The changes are fairly minor. Yet, there’s been a furor surrounding the new policy. Why? Google is trying to be more forthright and explicit about what information it gathers, what information it stores, and what information it shares. Many people, myself included, have been semi-comfortable enjoying convenient tools and more targeted advertising even though we know that every move we make online is logged and analyzed by Google’s automated systems and then that information is aggregated and used to ensure that advertisers’ ads will turn up in front of people who are looking for their products and services (or to people who will be receptive to those offers).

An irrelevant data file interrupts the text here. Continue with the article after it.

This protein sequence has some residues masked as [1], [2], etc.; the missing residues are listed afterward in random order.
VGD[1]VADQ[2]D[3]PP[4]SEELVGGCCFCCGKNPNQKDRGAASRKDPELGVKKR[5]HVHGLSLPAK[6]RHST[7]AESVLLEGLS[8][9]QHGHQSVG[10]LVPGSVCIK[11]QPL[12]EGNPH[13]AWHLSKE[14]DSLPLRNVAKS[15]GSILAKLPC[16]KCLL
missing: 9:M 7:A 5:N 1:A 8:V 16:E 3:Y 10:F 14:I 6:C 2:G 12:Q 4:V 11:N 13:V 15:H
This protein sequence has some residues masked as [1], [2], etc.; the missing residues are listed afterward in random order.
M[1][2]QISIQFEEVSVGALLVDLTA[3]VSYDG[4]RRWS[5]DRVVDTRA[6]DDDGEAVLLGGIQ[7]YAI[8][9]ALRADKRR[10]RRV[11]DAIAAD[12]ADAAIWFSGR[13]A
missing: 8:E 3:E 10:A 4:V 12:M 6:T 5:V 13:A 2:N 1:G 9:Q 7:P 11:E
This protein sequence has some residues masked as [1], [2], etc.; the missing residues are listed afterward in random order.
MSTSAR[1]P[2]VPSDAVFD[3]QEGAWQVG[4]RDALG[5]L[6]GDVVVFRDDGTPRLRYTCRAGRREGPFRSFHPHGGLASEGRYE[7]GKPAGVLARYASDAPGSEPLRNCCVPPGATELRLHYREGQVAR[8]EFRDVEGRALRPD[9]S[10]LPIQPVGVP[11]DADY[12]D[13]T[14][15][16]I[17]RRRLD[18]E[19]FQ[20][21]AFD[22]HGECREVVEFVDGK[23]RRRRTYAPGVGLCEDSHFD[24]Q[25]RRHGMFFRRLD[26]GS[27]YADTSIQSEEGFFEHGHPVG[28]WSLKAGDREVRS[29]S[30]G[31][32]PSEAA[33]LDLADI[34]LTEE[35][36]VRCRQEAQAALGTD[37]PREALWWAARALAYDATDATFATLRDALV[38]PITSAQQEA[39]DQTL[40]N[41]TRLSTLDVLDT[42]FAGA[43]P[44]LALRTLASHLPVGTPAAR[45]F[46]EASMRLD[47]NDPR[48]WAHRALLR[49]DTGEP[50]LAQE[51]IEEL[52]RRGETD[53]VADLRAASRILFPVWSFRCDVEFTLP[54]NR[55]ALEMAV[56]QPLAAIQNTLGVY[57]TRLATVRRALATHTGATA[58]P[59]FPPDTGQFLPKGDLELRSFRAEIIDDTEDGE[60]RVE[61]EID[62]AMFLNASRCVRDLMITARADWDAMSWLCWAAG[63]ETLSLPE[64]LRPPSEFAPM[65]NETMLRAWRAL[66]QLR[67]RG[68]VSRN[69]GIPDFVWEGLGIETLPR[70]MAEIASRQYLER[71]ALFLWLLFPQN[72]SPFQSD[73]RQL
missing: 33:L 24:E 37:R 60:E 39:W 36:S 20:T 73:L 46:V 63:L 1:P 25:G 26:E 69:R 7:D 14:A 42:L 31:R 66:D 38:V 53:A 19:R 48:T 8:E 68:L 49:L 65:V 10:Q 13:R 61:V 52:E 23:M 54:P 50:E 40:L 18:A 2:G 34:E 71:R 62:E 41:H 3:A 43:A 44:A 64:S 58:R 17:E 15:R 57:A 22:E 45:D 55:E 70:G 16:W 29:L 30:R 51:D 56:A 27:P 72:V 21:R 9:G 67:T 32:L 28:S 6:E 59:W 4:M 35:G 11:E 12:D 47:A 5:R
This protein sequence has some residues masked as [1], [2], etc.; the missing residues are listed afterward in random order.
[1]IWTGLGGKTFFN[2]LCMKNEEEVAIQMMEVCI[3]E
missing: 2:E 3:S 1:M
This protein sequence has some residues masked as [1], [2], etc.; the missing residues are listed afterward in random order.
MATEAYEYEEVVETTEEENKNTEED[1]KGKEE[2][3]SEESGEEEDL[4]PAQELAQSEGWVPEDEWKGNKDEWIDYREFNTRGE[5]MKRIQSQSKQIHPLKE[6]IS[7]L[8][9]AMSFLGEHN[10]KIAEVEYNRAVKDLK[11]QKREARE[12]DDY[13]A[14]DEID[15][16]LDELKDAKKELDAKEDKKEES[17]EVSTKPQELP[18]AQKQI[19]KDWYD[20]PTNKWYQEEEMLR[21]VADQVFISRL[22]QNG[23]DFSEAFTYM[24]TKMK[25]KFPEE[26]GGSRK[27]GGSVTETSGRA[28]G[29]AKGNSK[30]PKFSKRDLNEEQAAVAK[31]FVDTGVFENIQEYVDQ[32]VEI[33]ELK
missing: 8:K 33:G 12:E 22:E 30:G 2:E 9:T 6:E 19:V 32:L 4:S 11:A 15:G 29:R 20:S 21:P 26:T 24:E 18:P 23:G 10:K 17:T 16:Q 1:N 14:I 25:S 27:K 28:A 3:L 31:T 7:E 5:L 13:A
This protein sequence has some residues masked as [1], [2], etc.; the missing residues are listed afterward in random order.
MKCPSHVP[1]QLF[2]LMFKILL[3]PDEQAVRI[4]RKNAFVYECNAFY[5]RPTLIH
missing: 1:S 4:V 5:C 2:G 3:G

I believe that what has made me much more uncomfortable about this quid pro quo over the past year is my reluctant awareness that, in the U.S. at least, the Patriot Act and other government programs that are ostensibly designed to protect us are empowering the U.S. government to demand warrantless access to the logs of our online behavior. Who has the most complete picture of what we do and care about? Google. What does Google do with that information? It keeps the logs linked to our profiles for 18 months before it severs the connection to our identity and makes the information non-attributable to a particular person. And, when a government agency makes a “legal request,” Google complies by handing over the logs of what it knows about our online activities for the last 18 months. While I am not a terrorist nor a pedophile, I don’t know what behavior of mine could trigger a sudden interest on the part of Big Brother.